I have just submitted the following keynote book chapter for a Cartographic Heritage book. I and Prof. Taylor were invited to submit and we decided to pool our resources and submit 1 chapter from our lab. While I am not an expert in archiving, I have been doing research in the field for 4 years and more and more I am enamoured with that profession and with the role memory institutions have in shaping knowledge, history, the nation. The social shaping of those institutions however need us digital artifact producers to be cognizant of our role and to consider working with preservationists. We also rarely consider our objects as heritage, yet these maps, data, technologies and their related infrastructures embody a time and they say something about our contemporary society and there is merit in giving those future researchers something to look at.
During this process I discovered a great Canadian archival historian, Terry Cook and one of my favorite titles from him is as follows: It’s Ten O’clock, Do You Know Where Your Data Are?. I also love archives in popular culture, and had a great time looking up the Jedi Archive - Remember when Obi-Wan discovered missing systems as did yoda! It is all there in Wookiipeedia .
The Preservation and Archiving of Geospatial Digital Data: Challenges and Opportunities for Cartographers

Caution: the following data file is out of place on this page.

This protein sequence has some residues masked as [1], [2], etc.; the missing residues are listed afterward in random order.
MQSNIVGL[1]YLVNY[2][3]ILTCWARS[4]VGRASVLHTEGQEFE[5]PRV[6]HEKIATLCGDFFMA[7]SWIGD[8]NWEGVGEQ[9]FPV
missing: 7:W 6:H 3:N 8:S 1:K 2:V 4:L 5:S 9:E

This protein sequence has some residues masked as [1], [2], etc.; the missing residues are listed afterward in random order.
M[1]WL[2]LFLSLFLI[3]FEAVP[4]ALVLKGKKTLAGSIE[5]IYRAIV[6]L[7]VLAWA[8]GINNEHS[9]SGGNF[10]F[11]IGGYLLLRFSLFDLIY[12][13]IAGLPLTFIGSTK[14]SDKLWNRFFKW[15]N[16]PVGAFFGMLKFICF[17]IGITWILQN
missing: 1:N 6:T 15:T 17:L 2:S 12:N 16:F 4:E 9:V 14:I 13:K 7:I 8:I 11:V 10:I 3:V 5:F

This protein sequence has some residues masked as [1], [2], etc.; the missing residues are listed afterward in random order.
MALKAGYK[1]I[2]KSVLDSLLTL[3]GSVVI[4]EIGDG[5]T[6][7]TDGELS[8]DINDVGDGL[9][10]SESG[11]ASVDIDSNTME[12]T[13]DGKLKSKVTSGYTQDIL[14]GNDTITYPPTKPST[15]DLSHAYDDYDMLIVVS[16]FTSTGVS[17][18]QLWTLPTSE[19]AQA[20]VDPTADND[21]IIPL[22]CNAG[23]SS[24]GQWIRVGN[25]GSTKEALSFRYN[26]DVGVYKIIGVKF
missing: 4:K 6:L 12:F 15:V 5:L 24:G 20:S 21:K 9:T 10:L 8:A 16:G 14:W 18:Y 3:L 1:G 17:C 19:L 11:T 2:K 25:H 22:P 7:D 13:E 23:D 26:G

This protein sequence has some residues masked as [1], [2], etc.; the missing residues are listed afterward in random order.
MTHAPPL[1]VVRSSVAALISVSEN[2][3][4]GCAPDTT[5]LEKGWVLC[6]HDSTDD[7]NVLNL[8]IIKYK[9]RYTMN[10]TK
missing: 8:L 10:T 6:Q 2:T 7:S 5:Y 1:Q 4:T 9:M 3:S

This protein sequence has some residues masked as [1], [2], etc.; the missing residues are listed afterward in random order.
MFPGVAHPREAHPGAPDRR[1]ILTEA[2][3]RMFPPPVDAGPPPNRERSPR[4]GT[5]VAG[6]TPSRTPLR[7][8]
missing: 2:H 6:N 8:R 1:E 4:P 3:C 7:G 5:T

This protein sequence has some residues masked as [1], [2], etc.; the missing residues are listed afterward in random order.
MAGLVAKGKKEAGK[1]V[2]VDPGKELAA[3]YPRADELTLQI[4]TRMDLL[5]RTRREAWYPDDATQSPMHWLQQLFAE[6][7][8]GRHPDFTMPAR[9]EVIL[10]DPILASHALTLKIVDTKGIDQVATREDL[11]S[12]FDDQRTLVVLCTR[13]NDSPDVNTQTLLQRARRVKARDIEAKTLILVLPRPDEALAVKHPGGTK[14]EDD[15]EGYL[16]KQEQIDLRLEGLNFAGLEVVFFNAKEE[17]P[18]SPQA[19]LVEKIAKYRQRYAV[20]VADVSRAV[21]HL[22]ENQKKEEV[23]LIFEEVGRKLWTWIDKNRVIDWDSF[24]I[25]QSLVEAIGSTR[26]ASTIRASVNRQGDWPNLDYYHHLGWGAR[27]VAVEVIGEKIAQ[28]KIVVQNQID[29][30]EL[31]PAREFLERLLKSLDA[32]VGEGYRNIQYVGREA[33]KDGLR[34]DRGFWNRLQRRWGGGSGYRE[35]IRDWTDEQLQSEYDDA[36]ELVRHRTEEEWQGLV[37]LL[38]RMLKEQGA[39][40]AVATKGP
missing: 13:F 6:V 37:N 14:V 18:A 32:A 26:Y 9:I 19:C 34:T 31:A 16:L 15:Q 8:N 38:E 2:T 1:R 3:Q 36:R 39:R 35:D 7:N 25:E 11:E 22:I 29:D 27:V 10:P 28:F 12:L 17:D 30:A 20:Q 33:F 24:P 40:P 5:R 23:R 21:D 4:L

Tracey P. Lauriault1, Peter L. Pulsifer1, D.R. Fraser Taylor1
1Geomatics and Cartographic Research Centre (GCRC), Department of Geography and Environmental Studies, Carleton University
Abstract: In terms of preserving our digital cartographic heritage, the last quarter of the 20th century has some similarities to the dark ages. In many cases, only fragments or written descriptions of the digital maps exist. In other cases, the original data have disappeared or can no longer be accessed due to changes in technical procedures and tools. Where data has not been lost, as with the Canada Land Inventory, the cost of recovery has been high. Based on experience gained through participation in a major research project focused on preservation, the development of several digital cartographic frameworks, systems and artifacts (e.g. Maps and atlases), multidisciplinary work with archivists, data preservationists, data librarians, public officials and private sector cartographers, the authors discuss possible strategies toward the preservation of maps, geospatial data, and associated technologies – cartographic heritage. The chapter concludes with an overview of some of the questions and research opportunities that are emerging from the discussion.
Keywords: Cybercartography, Archiving, Geospatial Data, Preservation, Cartographers